Data and studies on the impact of cloud computing in New Zealand are not widely publicly available. Most studies or surveys on the impact of cloud computing are undertaken by independent researchers, such as IDC Research, Inc, Gartner, Inc or by cloud providers themselves.
Encouragement of cloud computing
Does government policy encourage the development of your jurisdiction as a cloud computing centre for the domestic market or to provide cloud services to foreign customers?
Government policy does not specifically encourage the development of New Zealand as a cloud computing centre for the domestic market, or to provide cloud services to foreign customers.
However, the New Zealand government recognises that the digital technology sector in general is ‘an important driver of innovation and increases in jobs and export growth, and the application of technology across all sectors of the economy can make our businesses more resilient, productive, and internationally competitive’ (Business Growth Agenda: Building a Digital Nation, March 2017). The technology sector is New Zealand’s third-largest exporting sector, contributing NZ$16 billion to New Zealand’s GDP. The Ministry of Business, Innovation and Employment, together with the Technology Investment Network, produces a guide to New Zealand technology investment in order to drive investment in the sector.
Are there fiscal or customs incentives, development grants or other government incentives to promote cloud computing operations in your jurisdiction?
No. However, locally, the New Zealand government operates a ‘Cloud First’ policy, which requires government agencies to adopt cloud services in preference to traditional IT systems. According to the New Zealand government, this is because cloud services are more cost-effective, agile, generally more secure and provide greater choice.
Legislation and regulation
Recognition of concept
Is cloud computing specifically recognised and provided for in your legal system? If so, how?
Cloud computing is not specifically recognised or regulated under New Zealand law. As such, cloud computing is subject to the range of laws of general application, including the Privacy Act 1993 (which is likely to undergo significant reform soon - see discussion below), the Fair Trading Act 1986 and the Copyright Act 1994.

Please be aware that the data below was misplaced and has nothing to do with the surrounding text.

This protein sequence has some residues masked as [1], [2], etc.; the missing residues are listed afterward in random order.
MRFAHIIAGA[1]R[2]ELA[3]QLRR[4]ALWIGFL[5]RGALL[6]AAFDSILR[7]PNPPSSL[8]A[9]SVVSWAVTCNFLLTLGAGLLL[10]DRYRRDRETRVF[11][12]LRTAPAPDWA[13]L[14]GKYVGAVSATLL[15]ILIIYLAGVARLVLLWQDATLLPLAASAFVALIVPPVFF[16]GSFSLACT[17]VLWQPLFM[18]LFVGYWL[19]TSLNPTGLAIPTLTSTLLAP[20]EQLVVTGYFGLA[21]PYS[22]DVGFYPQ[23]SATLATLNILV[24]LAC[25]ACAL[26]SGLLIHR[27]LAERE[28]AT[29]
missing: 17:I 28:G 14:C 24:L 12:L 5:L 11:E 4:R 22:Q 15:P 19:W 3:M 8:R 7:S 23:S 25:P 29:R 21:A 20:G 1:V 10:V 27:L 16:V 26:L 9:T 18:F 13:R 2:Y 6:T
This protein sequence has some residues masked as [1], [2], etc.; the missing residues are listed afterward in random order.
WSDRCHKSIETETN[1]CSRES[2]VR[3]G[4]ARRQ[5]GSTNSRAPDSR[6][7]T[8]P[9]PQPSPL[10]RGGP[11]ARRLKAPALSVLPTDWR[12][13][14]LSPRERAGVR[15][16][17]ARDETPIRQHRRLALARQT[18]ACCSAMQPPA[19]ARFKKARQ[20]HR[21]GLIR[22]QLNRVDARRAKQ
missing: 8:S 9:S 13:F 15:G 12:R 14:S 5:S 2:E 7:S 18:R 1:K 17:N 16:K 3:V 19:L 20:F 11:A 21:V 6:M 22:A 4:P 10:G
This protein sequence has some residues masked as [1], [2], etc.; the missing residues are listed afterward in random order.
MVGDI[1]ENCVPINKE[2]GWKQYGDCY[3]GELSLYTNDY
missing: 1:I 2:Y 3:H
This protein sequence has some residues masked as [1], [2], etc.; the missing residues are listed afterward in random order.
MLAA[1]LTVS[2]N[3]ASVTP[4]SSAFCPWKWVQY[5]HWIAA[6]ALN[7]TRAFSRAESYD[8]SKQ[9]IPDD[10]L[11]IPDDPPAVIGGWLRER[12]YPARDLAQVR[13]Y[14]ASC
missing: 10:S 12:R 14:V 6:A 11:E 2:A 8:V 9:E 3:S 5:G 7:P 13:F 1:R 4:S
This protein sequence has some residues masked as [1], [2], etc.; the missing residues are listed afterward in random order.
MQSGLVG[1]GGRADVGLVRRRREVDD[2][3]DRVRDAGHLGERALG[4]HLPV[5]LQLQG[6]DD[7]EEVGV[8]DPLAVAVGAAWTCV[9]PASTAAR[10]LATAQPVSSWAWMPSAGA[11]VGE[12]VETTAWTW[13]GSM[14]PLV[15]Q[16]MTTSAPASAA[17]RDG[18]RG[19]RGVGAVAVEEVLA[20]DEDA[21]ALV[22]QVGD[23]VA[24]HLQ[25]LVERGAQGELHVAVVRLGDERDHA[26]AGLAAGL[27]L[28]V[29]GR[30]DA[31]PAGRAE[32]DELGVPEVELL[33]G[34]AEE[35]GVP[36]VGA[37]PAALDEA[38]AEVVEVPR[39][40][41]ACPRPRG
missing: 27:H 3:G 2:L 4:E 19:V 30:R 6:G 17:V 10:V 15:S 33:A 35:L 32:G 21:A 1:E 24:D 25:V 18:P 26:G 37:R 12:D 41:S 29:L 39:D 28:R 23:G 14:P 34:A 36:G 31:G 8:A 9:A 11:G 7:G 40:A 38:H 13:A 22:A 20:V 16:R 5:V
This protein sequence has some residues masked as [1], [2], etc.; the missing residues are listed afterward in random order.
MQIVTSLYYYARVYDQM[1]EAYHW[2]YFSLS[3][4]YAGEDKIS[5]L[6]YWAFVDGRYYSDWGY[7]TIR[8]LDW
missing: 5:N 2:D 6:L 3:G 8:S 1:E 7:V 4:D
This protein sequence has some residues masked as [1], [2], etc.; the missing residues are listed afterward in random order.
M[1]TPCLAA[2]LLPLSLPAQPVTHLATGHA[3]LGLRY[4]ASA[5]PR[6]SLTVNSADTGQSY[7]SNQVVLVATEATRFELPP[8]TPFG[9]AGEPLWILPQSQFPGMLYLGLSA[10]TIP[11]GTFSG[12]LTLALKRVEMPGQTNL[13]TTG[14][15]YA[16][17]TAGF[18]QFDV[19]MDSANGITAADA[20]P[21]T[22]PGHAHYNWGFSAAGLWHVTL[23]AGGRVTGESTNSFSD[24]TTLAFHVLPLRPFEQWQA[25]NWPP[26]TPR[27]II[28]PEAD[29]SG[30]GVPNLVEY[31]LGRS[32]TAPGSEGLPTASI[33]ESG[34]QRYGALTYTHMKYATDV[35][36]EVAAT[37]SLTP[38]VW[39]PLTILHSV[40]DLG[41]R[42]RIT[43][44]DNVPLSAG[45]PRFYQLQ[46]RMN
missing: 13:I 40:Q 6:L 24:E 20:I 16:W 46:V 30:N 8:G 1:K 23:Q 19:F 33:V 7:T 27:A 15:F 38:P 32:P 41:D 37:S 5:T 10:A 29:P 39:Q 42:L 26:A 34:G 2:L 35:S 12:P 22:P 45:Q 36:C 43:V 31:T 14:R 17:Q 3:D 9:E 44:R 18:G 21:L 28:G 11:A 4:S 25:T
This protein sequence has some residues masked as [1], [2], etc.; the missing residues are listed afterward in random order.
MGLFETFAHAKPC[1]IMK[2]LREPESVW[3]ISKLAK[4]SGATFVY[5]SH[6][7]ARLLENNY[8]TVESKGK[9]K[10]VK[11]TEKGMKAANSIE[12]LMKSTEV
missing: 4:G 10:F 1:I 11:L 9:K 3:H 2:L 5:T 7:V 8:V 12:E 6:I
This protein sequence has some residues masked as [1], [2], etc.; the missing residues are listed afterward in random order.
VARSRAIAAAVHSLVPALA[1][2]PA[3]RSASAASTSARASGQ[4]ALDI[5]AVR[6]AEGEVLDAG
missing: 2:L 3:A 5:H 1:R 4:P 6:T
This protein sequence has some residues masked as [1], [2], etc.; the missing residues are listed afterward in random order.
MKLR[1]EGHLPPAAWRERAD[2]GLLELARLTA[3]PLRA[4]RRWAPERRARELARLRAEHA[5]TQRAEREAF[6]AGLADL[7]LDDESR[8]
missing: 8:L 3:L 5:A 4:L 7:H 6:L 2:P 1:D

A number of New Zealand government agencies have released guidance material covering either their own, or their recommended, approach to cloud computing.
For example, the Office of the Privacy Commissioner (an independent Crown Entity that administers the Privacy Act 1993) released guidance material for small and medium-sized businesses to help them protect personal information when using cloud computing in February 2013 entitled Cloud Computing: a guide to making the right choices. In addition, in April 2017, the Ministry of Health released its policy on cloud computing (in conjunction with the Department of Internal Affairs’ Government Chief Information Office).
Does legislation or regulation directly and specifically prohibit, restrict or otherwise govern cloud computing, in or outside your jurisdiction?
Cloud computing is not directly regulated or specifically prohibited or restricted by New Zealand legislation.
What legislation or regulation may indirectly prohibit, restrict or otherwise govern cloud computing, in or outside your jurisdiction?
Cloud computing itself is not indirectly prohibited, restricted or otherwise governed by New Zealand legislation or regulation.
However, businesses using cloud computing will be subject to the range of laws of general application, including the Privacy Act 1993, Fair Trading Act 1986 and Copyright Act 1994, and Telecommunications (Interception Capability and Security) Act 2013 (TICSA), which contain a number of provisions that indirectly govern cloud computing.
For example, the Privacy Act 1993 applies to ‘agencies’ (including cloud computing businesses to the extent they handle personal information) and sets out rules in relation to the collection, use, storage and disclosure of such personal information. The Act provides that an organisation that holds personal information must ensure that it is protected using reasonable security safeguards against loss, access, use, modification, unauthorised disclosure and misuse. A business remains legally responsible for those obligations when personal information is stored in the cloud.
The TICSA applies to cloud computing in New Zealand indirectly, and sets out obligations for New Zealand’s telecommunications network operators and service providers in relation to interception capability and network security.